11. I've got a 1931 Chrysler CM6 sedan that runs well with good compression. It starts the morning at 40 Lbs or better of oil pressure and deteriorates as engine temp comes up. After a few miles, I'm down to 5 lbs on the gauge. 1. I swapped the gauge and confirmed the pressure drop. 2. I'm told the pressure is adjustable. The owners manual says the adjustment is via a spring change. 3. Two "experts" have told me I need to drop the pan and change out the crankshaft bearings. I have no maintenance manual ( only a detailed owners manual) and feel some questions need answering before I dive in. This is the first year for this engine design. Did Chrysler use inserts this far back? Are the bearing clearances .001, .002 or what? What are the torque specs for the bolts in the bearing caps? Thanks in advance, Rick Marsh
  12. I looked all over to find replacement axle seals. Most sources are unable to look up a replacement based on OD and axle dia. Then I found Darryl Zimmerman at EX Bearing in Litiz, Pa. It took him a whole ten minutes or maybe less to find the necessary seals. My 1931 Chrysler is back on the road. Darryl can be reached at 717-568-8800. or bearings@ptd.net
  13. Thank you very much for the response. I have a slide hammer and am going after an adapter for the proper hook to do the pull. The two part numbers I referenced were from my parts book and I am going by the description with no supporting pictures. I am assuming that the felt is pn 43053 and the retainer 43004 would be the round metal receiver. I'll do the pull this weekend and then start chasing down a replacement seal. Thanks again, Rick Marsh
  14. I have a 1931 Chrysler CM6 that has developed a leak in the right rear. It appears to be a worn axle seal. Other vehicles I've owned had an axle seal that was either a rubber core or leather. My parts book tells me this is a two part assembly consisting of a felt seal about 1/2" thick Pn 43053 and a oil seal retainer Pn 43004. Has anyone else been down this road? I would like to pull the old part out but, obviously, I do not wish to damage the retainer. The axle also has two bearing, back to back with races. The race with the outer bearing comes out with the axle. The inner race is still firmly inside the axle housing. I am assuming someone has been down this road before. What did you learn? Thanks, Rick Marsh
  15. Hello Mr. Gray, I am involved in a 1934 CV restoration and would be more than happy to talk with you about anything you may feel is available. I looked you up in the Airflow Club registry. I'll call you later today. Have a good day, Eric Marsh North Carolina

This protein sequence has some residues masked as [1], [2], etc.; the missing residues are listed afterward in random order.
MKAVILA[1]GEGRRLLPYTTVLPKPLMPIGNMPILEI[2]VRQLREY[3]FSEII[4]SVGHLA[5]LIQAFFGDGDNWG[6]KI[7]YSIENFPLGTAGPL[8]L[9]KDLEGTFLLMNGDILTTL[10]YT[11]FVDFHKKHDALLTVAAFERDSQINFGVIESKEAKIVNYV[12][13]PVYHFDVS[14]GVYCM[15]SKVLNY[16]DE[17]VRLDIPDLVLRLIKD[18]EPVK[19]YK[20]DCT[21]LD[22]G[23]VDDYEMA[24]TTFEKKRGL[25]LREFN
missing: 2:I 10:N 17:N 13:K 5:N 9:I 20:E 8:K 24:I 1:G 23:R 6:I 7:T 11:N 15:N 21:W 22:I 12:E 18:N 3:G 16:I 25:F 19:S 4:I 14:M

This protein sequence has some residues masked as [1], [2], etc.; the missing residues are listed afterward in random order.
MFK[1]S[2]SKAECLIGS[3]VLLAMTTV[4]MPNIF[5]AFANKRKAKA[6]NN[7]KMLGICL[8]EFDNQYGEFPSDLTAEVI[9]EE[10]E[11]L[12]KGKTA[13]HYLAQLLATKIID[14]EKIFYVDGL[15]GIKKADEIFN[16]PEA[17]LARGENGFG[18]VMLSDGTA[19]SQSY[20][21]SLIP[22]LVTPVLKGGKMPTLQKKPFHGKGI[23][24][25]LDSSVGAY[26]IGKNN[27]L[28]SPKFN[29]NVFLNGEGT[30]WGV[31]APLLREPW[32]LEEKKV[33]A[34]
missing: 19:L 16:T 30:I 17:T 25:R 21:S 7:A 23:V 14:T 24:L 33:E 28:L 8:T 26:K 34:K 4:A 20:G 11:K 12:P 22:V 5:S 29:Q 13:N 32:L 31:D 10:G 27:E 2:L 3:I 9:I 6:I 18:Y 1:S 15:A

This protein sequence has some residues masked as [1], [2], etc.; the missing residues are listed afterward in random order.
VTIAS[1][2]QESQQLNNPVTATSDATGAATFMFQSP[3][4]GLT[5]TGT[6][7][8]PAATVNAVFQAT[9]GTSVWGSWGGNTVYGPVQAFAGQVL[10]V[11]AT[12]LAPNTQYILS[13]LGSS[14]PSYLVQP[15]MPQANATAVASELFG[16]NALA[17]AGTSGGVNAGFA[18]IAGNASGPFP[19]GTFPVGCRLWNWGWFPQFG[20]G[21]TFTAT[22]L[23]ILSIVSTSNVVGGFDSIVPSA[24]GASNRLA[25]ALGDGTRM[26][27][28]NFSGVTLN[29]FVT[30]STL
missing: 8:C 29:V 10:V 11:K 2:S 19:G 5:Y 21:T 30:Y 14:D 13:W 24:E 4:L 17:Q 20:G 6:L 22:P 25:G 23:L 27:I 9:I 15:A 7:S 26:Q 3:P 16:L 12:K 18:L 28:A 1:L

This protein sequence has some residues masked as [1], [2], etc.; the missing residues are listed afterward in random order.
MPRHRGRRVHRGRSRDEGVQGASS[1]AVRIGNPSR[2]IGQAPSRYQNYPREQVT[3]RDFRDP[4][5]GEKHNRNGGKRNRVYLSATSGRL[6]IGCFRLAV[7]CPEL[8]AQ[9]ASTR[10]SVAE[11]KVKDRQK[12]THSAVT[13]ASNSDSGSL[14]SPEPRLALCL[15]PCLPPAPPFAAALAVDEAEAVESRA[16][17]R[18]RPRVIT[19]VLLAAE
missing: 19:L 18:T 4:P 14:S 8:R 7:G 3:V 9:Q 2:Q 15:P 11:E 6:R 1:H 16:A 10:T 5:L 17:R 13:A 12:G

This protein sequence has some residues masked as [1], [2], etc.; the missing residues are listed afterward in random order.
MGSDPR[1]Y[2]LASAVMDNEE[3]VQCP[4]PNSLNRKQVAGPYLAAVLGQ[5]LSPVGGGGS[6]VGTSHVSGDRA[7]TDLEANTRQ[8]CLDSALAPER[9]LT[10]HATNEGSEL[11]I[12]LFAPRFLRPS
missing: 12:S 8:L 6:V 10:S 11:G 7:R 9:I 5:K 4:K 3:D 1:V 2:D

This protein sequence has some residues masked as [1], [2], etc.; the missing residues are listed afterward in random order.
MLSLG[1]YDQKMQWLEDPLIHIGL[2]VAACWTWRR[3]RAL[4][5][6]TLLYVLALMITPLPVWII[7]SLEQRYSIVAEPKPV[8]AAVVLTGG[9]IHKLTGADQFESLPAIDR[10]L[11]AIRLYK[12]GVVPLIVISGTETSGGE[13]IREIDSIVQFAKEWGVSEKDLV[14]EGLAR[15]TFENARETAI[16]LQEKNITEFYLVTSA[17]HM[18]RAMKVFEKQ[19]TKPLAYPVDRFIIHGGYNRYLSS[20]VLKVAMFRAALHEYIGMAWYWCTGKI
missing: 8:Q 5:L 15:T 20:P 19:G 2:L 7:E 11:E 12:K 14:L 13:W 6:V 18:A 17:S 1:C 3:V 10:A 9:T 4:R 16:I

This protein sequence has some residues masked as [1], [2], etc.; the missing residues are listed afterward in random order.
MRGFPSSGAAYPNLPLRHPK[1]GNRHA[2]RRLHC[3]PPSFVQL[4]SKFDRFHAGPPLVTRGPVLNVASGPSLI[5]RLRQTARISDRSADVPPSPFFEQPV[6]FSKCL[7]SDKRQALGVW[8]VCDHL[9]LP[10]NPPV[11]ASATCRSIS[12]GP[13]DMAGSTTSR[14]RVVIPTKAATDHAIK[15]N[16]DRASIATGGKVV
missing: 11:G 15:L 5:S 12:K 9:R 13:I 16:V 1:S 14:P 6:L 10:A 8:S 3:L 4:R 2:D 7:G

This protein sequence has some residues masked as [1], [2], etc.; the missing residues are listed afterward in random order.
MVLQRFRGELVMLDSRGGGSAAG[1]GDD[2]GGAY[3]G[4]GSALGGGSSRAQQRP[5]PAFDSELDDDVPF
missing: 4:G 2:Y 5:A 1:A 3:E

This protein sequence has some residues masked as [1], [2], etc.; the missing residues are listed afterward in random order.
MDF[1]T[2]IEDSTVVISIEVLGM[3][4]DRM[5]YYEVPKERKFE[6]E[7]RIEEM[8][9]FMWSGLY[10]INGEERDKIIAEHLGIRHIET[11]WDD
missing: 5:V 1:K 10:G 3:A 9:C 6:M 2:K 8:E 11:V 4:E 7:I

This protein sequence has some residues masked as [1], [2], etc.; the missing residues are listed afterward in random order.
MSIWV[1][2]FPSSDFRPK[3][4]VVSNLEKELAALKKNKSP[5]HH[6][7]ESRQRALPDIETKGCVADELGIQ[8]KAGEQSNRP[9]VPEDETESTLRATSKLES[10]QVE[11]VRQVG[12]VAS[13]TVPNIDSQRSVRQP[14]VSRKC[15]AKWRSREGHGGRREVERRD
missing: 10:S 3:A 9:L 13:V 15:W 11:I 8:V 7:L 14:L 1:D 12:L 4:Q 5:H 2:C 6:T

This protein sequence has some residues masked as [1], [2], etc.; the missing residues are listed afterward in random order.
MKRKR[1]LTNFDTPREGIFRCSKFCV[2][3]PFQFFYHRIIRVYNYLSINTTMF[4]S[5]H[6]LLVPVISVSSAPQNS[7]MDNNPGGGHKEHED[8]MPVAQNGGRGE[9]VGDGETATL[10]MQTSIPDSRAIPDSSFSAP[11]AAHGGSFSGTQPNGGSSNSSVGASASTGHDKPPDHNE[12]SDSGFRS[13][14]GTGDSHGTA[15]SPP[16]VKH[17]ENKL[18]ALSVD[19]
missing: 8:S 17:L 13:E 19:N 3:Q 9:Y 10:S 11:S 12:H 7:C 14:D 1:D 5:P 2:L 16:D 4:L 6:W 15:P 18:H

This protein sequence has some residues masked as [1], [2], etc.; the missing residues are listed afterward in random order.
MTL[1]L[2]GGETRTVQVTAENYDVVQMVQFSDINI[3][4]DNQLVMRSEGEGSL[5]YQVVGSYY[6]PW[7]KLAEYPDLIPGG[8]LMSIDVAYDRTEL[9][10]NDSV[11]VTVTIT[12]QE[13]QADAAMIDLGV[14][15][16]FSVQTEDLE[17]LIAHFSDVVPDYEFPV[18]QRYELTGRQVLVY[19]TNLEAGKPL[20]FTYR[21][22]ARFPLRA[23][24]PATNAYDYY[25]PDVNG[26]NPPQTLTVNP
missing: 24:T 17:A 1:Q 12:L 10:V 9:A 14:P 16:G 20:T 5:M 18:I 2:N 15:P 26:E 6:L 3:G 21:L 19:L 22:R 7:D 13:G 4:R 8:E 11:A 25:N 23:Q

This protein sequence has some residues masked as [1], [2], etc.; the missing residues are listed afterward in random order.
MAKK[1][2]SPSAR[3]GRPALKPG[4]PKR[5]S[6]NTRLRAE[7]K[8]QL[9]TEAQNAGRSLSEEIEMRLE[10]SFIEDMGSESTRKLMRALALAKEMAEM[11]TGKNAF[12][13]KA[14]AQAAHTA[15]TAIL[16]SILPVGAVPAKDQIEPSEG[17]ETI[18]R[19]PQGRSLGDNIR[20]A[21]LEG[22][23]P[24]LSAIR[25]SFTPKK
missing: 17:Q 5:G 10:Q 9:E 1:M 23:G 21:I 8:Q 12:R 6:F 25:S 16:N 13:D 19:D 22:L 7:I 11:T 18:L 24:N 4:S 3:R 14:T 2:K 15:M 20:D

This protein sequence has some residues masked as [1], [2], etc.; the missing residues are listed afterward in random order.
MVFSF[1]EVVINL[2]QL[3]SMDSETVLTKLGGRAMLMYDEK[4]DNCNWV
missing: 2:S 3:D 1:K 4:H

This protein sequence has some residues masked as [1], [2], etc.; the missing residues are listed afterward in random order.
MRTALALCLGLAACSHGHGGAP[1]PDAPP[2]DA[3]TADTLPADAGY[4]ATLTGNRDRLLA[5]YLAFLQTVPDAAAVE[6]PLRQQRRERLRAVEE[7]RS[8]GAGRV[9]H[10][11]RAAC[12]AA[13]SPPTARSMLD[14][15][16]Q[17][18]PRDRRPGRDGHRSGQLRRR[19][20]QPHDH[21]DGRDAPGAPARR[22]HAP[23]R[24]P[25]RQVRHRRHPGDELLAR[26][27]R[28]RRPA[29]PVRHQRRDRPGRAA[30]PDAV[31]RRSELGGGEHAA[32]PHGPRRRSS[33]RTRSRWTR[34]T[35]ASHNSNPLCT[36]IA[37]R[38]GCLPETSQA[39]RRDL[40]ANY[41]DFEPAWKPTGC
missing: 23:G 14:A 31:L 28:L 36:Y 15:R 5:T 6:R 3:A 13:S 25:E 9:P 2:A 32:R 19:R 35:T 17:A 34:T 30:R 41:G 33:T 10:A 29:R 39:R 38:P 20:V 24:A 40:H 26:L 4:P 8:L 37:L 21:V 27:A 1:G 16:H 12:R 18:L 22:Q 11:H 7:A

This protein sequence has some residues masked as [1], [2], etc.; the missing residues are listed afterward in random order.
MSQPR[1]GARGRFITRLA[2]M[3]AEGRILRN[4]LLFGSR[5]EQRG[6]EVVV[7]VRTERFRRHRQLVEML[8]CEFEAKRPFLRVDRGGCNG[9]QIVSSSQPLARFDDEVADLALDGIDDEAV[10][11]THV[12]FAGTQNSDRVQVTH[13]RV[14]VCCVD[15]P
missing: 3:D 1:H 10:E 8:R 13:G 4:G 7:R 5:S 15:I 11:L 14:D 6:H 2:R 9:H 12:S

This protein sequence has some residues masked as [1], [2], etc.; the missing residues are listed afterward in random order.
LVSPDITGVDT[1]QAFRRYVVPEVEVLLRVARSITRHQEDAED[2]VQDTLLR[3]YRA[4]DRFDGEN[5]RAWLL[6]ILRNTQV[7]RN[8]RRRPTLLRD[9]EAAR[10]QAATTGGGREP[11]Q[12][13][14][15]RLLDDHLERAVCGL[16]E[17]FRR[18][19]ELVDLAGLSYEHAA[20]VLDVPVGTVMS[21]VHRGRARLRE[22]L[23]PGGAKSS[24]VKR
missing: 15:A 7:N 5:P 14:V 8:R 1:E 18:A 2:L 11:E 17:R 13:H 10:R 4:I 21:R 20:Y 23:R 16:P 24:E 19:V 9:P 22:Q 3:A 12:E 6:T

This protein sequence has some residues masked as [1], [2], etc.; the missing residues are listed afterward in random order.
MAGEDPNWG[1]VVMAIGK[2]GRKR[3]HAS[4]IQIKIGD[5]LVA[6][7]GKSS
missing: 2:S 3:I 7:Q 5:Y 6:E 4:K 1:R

16. Good evening Dennis Jones, We do a display at each of our AACA National Meets. People are most familiar with the restored vehicles in class judging. Each is supposed to represent how a vehicle left the dealer with factory authorized accessories. Back in 1988 we expanded to include vehicles with original features. This is our rolling library and is the Historic Preservation of Original Features class (HPOF). Vehicles are only original once so this is something special. Around 2000 we expanded to include those vehicles that are 25 years and older that are driven vehicles. This Driver Participation Class (DPC) is quite popular because for a smaller investment, you can enjoy an antique vehicle. The vehicle can have some deviations from original but is still expected to reflect the era. A modern radio would be acceptable but mag wheels would not be acceptable for example. I'm fortunate enough to have a vehicle for each class and enjoy them for what they represent. My DPC vehicle is also a daily driver. Why drive a new car when you can drive an antique.? Rick Marsh
  17. OK boys and girls, I displayed a car and helped judge this last weekend at the AACA National Meet in Auburn. This left me time to get around and see nearly all of the vehicles on the field including 15 vehicles from the Classic Car Club as this was a joint meet. Lots of good looking vehicles and lots of proud owners whether they were chasing a trophy or not. I spoke to nearly every owner in classes 27K,L,&M because these are the classes that cover 1973 to 1978 vehicles which may have come with Alpha series radials. This effort placed two more names on the registry of AACA owners who would like these tires to see a production date. I've now been to the Forum, Speedster, the Rummage Box and the Buick Club. I'll continue to talk with each owner at each National Meet that I attend. What I don't quite have the answer to is the following. The owners of the 1920s cars, some years ago and without the internet were able to band together and get their tires into production. The sports car guys got together and got their radials into production. Within the last two years, the Corvette guys got together and got the GR70-15 in production by working with Kelsey Tire. So why is it that the 1973 to 1978 production AACA car owners cannot move from "I" can't to "We" can't ? I spent a whole career fixing problems. The six years we are talking about is only 5% of the years displayed at each meet. I'm committed to fixing this supply issue. I'd appreciate some help in spreading the word.